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|Title:||Case report 709: Transverse fracture with epidural and small paravertebral hematomata, in a patient with ankylosing spondylitis.||Austin Authors:||Fitt, Gregory J ;Hennessy, O F;Thomas, D||Affiliation:||Department of Radiology, Austin Hospital, Melbourne, Victoria, Australia||Issue Date:||16-May-1992||Publication information:||Skeletal Radiology; 21(1): 61-3||Abstract:||This case demonstrates the potential pitfall of obtaining CT images in the axial plane alone, with a fracture parallel to the imaging plane mimicking vertebral body destruction and associated epidural mass mimicking neoplasm. Chan et al. have discussed the value of reformatted CT images in coronal and sagittal planes to define better transverse vertebral fractures. The case also demonstrates the potential danger of bypassing plain radiographs with the aim of facilitating a rapid diagnosis. Plain films, performed in this case only after CT myelography, clearly demonstrated a transverse pathological fracture in an ankylosed spine with no evidence of neoplastic destruction, enabling easy diagnosis of SEH on the CT appearance. The delayed onset of neurological deficit after fracture reinforces the importance of education of the patient with AS. This principally involves altering patients to the fragility of their spine and to the importance of avoiding spinal trauma. However, patients with known AS should be warned to seek medical advice after even minor spinal trauma with the aim of minimizing the incidence of delayed neurological complications such as occurred in this patient.||Gov't Doc #:||1546340||URI:||http://ahro.austin.org.au/austinjspui/handle/1/9815||URL:||https://pubmed.ncbi.nlm.nih.gov/1546340||Type:||Journal Article||Subjects:||Aged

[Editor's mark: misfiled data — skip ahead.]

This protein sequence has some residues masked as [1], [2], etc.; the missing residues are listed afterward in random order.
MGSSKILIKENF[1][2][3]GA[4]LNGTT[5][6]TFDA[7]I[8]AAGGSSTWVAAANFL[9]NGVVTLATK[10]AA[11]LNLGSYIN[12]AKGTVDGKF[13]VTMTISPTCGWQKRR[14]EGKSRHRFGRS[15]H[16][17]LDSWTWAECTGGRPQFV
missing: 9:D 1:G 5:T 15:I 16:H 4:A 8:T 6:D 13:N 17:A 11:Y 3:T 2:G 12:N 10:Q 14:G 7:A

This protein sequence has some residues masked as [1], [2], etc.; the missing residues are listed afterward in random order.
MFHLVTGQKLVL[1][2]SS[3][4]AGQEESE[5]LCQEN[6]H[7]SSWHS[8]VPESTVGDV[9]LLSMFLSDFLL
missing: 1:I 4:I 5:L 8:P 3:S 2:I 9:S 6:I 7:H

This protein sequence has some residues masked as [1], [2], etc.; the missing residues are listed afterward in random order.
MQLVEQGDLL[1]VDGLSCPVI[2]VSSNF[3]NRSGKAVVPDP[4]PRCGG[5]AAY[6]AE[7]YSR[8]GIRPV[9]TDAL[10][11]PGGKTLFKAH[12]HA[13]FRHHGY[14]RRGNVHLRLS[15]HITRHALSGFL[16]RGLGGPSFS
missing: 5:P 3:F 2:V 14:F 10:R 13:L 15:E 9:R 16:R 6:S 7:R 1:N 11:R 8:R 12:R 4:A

|Appears in Collections:||Journal articles|
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